BWW Review: MEDUSA'S ROOM BY Q-THEATRE at The Finnish National Theatre

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Script and Directing Saara Turunen.
On Stage: Katja Küttner, Elina Knihtilä, Tommi Korpela, Aksinja Lommi and Ylermi Rajamaa. Set Design Milja Aho, Lighting Design Ada Halonen, Sound Design Tuuli Kyttälä, Choreographer Janina Rajakangas, Costume Design Suvi Matinaro.

Alright. What can I say? Well, I definitely enjoyed.

Medusa's room is a fragmental performance and a play, which means that in the end, the scenes don't form a "whole" plot. The characters stayed somewhat the same and interacted in different settings. A lot of metaphors, strong and well paced scenic images, fine color design and delicate details. The set design was minimalistic, though cleverly changeable.

BWW Review: MEDUSA'S ROOM BY Q-THEATRE at The Finnish National Theatre
AN

This is the kind of play that does not have the right nor wrong way of being interpretated. It leaves space for audience's imagination and offers a chance to reflect their own lives, learn and co-feel: shame, joy and anger. It looks at what is a Woman's place in this world, what kind of expectations the world has for Her and who might be the victim and who on the other hand might not be.

A little more of what I saw:

The Buckets. I think it was a symbol to the market economy that's advertised by sex, a woman's sporty body. The advertiser created a need to the queueing customer and when the customer got the product, she or he started making the same kind of moves as the dancing woman. Later in the play the customers crawled through the room, the buckets in their heads; they weren't able to see, hear or say anything. Nor wasn't Elina Knihtilä's male character who put the bucket in his head, refusing to do anything anymore to Katja Küttner's character's situation.

BWW Review: MEDUSA'S ROOM BY Q-THEATRE at The Finnish National Theatre
MA

The Hen. She did all the work, never gaining any sincere thank you from her boss. She got her hands dirty, so to speak, and was left confused when she didn't get the earnings she deserved.

The Pig. Definitely my favorite part, deserving the applauds from the audience. The pig was a literal swine, a player, collecting women. Women that in the end didn't carry worth to him whatsoever. He just wanted to impress the audience.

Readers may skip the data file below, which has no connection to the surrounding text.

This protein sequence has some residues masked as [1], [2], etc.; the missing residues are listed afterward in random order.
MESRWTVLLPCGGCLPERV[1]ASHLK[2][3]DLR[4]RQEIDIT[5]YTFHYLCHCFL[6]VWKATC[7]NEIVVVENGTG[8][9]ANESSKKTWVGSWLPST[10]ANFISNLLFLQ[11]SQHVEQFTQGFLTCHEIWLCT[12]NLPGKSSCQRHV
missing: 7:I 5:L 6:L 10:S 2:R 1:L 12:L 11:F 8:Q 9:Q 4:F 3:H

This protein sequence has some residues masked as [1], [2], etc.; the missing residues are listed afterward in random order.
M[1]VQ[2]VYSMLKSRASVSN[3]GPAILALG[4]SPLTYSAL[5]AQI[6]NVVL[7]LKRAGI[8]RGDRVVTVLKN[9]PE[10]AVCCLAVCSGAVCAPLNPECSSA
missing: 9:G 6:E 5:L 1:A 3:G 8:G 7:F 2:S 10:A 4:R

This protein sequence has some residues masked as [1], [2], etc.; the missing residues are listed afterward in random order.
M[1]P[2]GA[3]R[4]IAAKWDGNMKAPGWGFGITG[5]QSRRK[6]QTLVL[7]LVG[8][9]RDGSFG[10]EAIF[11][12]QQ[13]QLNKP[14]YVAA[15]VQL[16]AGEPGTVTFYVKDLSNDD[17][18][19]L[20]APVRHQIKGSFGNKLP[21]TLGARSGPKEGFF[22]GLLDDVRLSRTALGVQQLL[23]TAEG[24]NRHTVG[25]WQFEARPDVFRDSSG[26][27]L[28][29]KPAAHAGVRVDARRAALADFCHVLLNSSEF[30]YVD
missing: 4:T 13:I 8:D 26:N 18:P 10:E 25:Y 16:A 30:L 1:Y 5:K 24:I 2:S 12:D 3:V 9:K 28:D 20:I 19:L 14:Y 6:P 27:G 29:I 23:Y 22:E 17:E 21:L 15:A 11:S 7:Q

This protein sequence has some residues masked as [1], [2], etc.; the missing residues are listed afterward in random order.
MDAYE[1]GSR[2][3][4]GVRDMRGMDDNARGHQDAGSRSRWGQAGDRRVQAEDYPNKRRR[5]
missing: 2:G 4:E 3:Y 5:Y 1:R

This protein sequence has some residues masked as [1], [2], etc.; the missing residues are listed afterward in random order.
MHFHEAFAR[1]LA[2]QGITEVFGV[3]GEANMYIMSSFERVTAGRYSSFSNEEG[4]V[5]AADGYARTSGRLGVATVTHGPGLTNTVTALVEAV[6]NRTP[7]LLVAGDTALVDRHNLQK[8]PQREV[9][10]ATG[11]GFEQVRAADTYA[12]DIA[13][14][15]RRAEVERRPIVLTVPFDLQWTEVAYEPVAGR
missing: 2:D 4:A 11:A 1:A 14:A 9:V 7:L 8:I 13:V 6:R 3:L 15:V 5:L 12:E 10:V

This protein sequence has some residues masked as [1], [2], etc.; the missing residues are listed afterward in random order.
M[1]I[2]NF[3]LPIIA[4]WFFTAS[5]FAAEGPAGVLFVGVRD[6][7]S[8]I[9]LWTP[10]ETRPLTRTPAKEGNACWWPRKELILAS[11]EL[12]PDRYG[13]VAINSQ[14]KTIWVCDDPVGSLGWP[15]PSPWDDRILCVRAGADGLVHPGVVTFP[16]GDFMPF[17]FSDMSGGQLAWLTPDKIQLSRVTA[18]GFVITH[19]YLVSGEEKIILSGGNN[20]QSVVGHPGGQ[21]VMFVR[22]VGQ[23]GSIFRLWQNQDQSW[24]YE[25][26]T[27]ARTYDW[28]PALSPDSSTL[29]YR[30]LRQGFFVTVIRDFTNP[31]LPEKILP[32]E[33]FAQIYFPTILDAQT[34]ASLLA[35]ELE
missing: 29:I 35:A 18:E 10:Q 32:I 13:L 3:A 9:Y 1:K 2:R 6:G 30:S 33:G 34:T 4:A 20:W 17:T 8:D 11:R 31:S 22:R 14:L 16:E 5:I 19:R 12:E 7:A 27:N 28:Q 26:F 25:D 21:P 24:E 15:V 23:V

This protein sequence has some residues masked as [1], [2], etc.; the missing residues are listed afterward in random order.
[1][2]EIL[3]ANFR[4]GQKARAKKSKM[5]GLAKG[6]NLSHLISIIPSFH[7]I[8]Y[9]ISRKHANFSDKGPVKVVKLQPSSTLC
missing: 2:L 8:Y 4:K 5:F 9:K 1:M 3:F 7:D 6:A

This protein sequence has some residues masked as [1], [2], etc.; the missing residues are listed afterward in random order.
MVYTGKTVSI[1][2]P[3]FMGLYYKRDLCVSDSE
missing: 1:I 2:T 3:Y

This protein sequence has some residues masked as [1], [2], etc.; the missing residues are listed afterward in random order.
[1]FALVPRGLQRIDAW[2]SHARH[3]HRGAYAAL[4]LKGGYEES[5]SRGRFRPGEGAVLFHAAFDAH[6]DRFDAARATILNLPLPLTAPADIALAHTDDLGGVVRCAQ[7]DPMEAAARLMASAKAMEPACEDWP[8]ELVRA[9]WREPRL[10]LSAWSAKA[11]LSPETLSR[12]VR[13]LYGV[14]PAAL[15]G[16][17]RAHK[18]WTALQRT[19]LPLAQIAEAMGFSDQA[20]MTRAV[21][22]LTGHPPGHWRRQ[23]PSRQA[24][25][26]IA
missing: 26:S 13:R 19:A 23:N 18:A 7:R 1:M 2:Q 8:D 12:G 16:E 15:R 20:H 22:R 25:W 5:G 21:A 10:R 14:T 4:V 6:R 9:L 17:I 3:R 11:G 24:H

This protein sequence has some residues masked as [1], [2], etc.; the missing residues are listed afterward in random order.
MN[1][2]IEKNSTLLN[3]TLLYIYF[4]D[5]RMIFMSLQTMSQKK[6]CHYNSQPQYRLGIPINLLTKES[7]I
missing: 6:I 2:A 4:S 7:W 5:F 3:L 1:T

I also remember how Elina Knihtilä's woman character got dressed up for the first time and three different men walked in. She tried to please them, hustle for them. I saw how we women try to please the men in our lives: our fathers, husbands, employers and gas-station cashiers.

Yes, there would be so much to write about, but I was so sucked into the moment that I didn't almost want to write notes at the same time. I wanted to experience, as I did.

The parts that I didn't personally enjoy so much were the singing and choreo-parts that yes, did pace the play itself quite nicely but were somewhat unnecessary and longish. Perhaps they gave time to us to think through the things we just experienced.

I'm glad I got the programme, it gained a lot of info of the thoughts of the writer and director Saara Turunen. It gave a broader view to the performance itself. But I feel that Saara Turunen spoke more passionately and clearly in the programme about her thoughts and feelings than she had actually managed to direct and transfer on stage. When I read the programme I expected more than what I saw, even though I wasn't disappointed of the end results nevertheless.

As I said before, I enjoyed. And my thoughts raced freely upon the themes the play successfully presented.

Article: Rosanna Liuski

Images: Aino Nieminen/AN and Milja Aho/MA




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